Turkey Kreplach Soup: here’s one of the best things to do with leftover turkey. Make turkey soup with turkey dumplings. It’s easier than you think!
Leftovers. Sometimes they seem like ‘yesterday’s same old same old.’ Sometimes they inspire. I think Thanksgiving leftovers inspire! Leftover turkey, for example, has so much potential to be transformed into something new and even more exciting than its original incarnation.
I could list so many ideas, but I have something even better than ideas: at the end of this post – after the recipe for turkey kreplach soup and a bonus recipe for quick potato knishes, you’ll find links to 45 other fabulous Thanksgiving leftovers recipes – brought to you by the talented food bloggers of the Sunday Supper Movement.
I think you’ll be covered for all of your Thanksgiving leftovers recipe needs!
It’s so easy to make a scrumptious comforting turkey soup with whatever is left of your Thanksgiving turkey. You basically just throw the carcass into a large soup pot. (you may have to break it apart to fit it in). Add some vegetables – a cut up onion, a few chunked carrots and celery spears – some parsley and/or dill. Fill the pot with water and get it boiling.
Cook it for a few hours at a gentle simmer. The broth will get rich and flavorful and will fill your house with delicious aromas. While the soup is simmering away, take your leftover turkey meat out of the fridge and make kreplach! Be sure to have a pack of wonton wrappers on hand and you’ll be all set!
Kreplach is a Yiddish word. A kreplach is a dumpling. It can be filled with chicken, turkey, mashed potatoes, or anything else that inspires you. It’s usually served in soup but can also be fried. My husband and I both have Russian Jewish grandmothers who made us delicious comforting kreplach soup when we were kids. Their kreplach floated in chicken soup and were filled with the soup greens and chicken left over from making the soup.
My updated version combines leftover turkey meat with sautéed onions, scallions, parsley and spices. Everything is ground up in the food processor, enfolded in little wonton wrappers, and simmered until hot and tender.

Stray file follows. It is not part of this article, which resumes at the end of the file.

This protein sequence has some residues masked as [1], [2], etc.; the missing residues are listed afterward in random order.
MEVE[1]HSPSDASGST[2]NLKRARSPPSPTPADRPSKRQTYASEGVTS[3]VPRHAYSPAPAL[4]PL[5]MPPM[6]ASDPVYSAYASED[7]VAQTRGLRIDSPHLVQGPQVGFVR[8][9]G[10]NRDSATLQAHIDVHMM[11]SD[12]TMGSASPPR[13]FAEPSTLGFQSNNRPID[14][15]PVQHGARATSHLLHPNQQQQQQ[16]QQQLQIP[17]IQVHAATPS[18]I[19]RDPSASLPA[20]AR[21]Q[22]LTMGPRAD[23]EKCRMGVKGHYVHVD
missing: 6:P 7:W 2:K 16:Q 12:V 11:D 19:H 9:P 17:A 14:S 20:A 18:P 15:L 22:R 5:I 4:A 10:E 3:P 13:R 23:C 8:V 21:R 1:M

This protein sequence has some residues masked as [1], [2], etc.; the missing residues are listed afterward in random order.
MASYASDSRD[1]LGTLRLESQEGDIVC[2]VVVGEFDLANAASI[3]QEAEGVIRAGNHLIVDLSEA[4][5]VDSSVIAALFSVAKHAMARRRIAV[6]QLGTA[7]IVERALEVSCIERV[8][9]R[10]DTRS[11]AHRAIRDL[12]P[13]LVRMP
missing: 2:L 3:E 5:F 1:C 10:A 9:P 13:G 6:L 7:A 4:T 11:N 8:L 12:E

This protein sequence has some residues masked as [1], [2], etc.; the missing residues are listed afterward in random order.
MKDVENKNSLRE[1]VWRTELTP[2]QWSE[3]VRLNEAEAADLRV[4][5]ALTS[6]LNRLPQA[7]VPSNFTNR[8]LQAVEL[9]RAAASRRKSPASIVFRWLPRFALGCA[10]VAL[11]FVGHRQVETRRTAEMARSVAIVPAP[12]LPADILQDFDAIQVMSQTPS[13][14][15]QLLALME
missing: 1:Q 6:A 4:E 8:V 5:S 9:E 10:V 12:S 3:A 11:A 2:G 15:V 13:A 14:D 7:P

How To Make Kreplach
Set up a kreplach making station: you’ll need your turkey mixture, a cutting board or other clean work surface, a small bowl of water for moistening the edges of the wonton wrapper, and a parchment lined tray for for holding the kreplach as you make them.
Use the tines of a fork to seal the seams.
Then all you have to do is cook them in boiling water or soup. They’re tender and ready in five minutes!
Now here’s a bonus recipe: Quick Potato Knishes
As long as you’re in the mode of wrapping leftovers, why not wrap some mashed potatoes?! You’ll need larger wrappers – egg roll wrappers. For these giant kreplach that I’m calling “quick knishes” I used leftover mashed potatoes combined with the same turkey mixture I made for the soup kreplach. Knishes are a delicious indulgence! Dip them in mustard or sour cream or even ketchup, if that’s your thing!
Make them pretty much the same way you make the kreplach. The only tricky thing about the egg roll wrappers is that they’re rectangular, so you can’t just fold them point to point. You need to place your filling a bit to the left of center and fold so that the straight edges align. Your fold will leave a little edge exposed to the right. (see below)
Moisten that edge, fold it over, and press down.
Make the same fold on the other side.
Then seal the edges with the tines of a fork and they’re ready to be cooked.
I tried pan frying them and I also made a batch in the oven. Both were delicious but the fried ones were the favorites of the recipe testers (my friend Donna and me.) PS: if you’re a fan of knishes, check out this mini spinach potato knish appetizer recipe.
Leftovers can be so much more than just something you have to use up so it doesn’t go to waste. They are an exciting opportunity.
I also have to admit that sometimes – without any reinvention – I enjoy eating a dish even more the next day than I did the first time. It’s especially nice to wake up the morning after a cooking extravaganza like Thanksgiving… in a peaceful house… with a fully packed refrigerator. The cook has had time to rest. The flavors have had the night to meld. It’s then great to reconnect with and enjoy all the delicious foods that you worked so hard to cook.
Turkey Kreplach Soup and Quick Potato Knishes
Turn your Thanksgiving leftovers into a delectable turkey soup with turkey stuffed dumplings called kreplach. Also, wrap up leftover mashed potatoes in egg roll wrappers for quick and delicious knishes.